Monday, February 20, 2006

Journey into Space... and slurry...

We had a trip out down to Leicestershire on Sunday, or “Adrian Mole Country” as the County signs ought to proclaim in celebration of Sue Townsend’s anti-hero.

Our destination was the National Space Centre which is a Millennium Project funded museum located just north of Leicester. The most prominent feature of the building is a large tower which looks from afar as though it is made out of air filled packaging, there is a certain inflatable feel to it.

It is rather expensive to visit, £9.99 for adults, £7.99 for kids. There are certainly some fascinating exhibits but much of the detail is not of interest to primary school kids. There are diversionary items for that age range, however, with assorted tunnels and rubber gloves for smaller kids to interact with, as well as the ability to build soft play rockets and watch videos of Mr. Sunshine in an under 5’s area.

The main attraction in the museum is the space theatre, which is a cross between a Planetarium and a Cinema where you sit in comfy recliners under a huge dome not much smaller than the Madame Tussauds in Baker Street (which apparently has now abandoned planetarium shows in favour of entertainment videos.) We saw a show called “Big” that attempts to put the size of the Universe into perspective, i.e. absolutely massive and enough to shake a religious person’s belief somewhat. Lets face it, in the scale of things mankind is absolutely trivial and if there is a God/Allah/Jahweh/Grand Architect/Great Green Arkleseizure, the likelihood of them being interested in the antics of individual carbon based lifeforms is a total nonsense and the ultimate conceit of mankind.

The show is well made and includes humour in the form of animated plasticine figures as well as stunning views of other galaxies, although it could have done with being somewhat louder, especially with a couple of ignoramuses behind me discussing something I wasn’t interested in during the show. The use of LCD projectors to cover the dome is well done and whilst not entirely seamless (the joins do show as slightly darker areas forming a giant fuzzy tent frame) and not too bright strike the right compromise between being of Cinema intensity and spoiling the effect of the starfield and milky way.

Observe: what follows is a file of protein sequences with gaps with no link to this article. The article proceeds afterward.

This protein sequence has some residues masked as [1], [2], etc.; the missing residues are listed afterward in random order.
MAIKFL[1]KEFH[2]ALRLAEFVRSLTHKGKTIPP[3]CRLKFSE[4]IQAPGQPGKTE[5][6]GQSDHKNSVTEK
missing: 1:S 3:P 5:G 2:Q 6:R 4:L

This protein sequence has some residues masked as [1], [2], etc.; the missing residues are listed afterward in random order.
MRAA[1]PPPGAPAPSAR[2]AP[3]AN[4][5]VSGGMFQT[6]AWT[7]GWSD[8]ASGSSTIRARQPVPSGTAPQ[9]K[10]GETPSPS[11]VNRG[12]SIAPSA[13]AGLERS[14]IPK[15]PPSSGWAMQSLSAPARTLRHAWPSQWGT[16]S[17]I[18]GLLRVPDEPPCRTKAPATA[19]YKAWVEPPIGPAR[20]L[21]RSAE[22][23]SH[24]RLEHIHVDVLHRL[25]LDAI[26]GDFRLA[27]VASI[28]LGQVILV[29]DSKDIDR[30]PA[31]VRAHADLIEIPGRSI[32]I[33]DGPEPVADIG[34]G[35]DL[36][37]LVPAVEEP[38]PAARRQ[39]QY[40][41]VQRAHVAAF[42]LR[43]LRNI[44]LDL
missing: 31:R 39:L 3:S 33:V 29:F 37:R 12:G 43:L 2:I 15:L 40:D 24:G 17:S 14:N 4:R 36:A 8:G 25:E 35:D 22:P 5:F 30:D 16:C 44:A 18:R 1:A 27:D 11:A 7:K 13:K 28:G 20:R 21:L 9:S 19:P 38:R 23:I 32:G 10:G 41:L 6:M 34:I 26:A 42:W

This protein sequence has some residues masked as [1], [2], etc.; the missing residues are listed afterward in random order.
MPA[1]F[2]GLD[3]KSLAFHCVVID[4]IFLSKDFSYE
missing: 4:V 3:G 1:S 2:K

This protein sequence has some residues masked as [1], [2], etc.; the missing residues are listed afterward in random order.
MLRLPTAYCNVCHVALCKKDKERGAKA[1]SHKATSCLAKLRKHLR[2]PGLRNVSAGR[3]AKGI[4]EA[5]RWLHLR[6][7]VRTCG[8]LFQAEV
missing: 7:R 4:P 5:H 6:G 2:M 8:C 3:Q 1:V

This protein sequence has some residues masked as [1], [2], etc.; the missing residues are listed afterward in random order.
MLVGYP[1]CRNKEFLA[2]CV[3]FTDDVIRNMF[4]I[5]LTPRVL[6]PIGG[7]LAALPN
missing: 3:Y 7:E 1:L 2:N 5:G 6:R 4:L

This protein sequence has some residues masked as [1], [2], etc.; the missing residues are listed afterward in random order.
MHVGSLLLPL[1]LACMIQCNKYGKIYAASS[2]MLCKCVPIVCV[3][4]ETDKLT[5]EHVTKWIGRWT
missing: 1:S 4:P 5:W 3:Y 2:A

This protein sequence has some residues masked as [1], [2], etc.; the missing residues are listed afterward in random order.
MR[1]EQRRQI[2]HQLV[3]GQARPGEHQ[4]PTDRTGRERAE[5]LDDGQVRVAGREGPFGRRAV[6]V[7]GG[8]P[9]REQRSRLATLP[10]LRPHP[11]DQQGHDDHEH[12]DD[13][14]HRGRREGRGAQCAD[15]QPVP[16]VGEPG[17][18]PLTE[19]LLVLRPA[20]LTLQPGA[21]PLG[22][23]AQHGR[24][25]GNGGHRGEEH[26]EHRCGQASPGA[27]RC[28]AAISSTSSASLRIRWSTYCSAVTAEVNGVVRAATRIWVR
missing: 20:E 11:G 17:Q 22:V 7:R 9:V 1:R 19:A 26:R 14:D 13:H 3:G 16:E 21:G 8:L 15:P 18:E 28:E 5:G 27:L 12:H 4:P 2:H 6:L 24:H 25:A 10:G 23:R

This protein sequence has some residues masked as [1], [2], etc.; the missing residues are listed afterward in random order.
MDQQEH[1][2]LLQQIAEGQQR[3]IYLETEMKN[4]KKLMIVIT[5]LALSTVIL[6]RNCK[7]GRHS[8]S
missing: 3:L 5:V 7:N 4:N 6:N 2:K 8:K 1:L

The tower houses two large rockets, as well as various other artefacts and items, including a replica of Sputnik, the first Satellite to be launched. The tower is indeed inflatable, with a triple skinned pressurised membrane giving the bulbous look beyond the concrete core. The promised views of Leicester were lost in fog somewhat as it was a very misty day.

There is a gallery devoted to training for space missions that is interactive with probably the biggest queues, being the newest addition. It includes a simulator that seats 17 (five rows of 3/4/3/4/3) and bumps you around whilst you visit Jupiter and one of the moons (possibly Europa). You get to wear 3D specs for this ride and it is nicely done, but not to Disney standards.

I personally enjoyed the living in space gallery the most, where you learned about astronaut food, exercise and hygiene, including space toilets…

…next to the museum is another one, the Abbey Pumping Station which is basically a tribute to excrement being the remains of a former sewage works that pumped the slurry onwards after being sand filtered. (The Space Centre is built on brownfield land, literally so!) The displays aren’t just about sewage, however, there being items about trams, Victoriana and even a mockup of a vintage cinema projection room. The crowning glory is the pump hall, where four huge magnificent beam engines sit cold and static in an ornate Victorian Engine Hall, but fully restored and in steam on special occasions. The biggest interest to children, however, is a demonstration flushing toilet and associated drainage plumbing, complete with plastic turd to see how it works!

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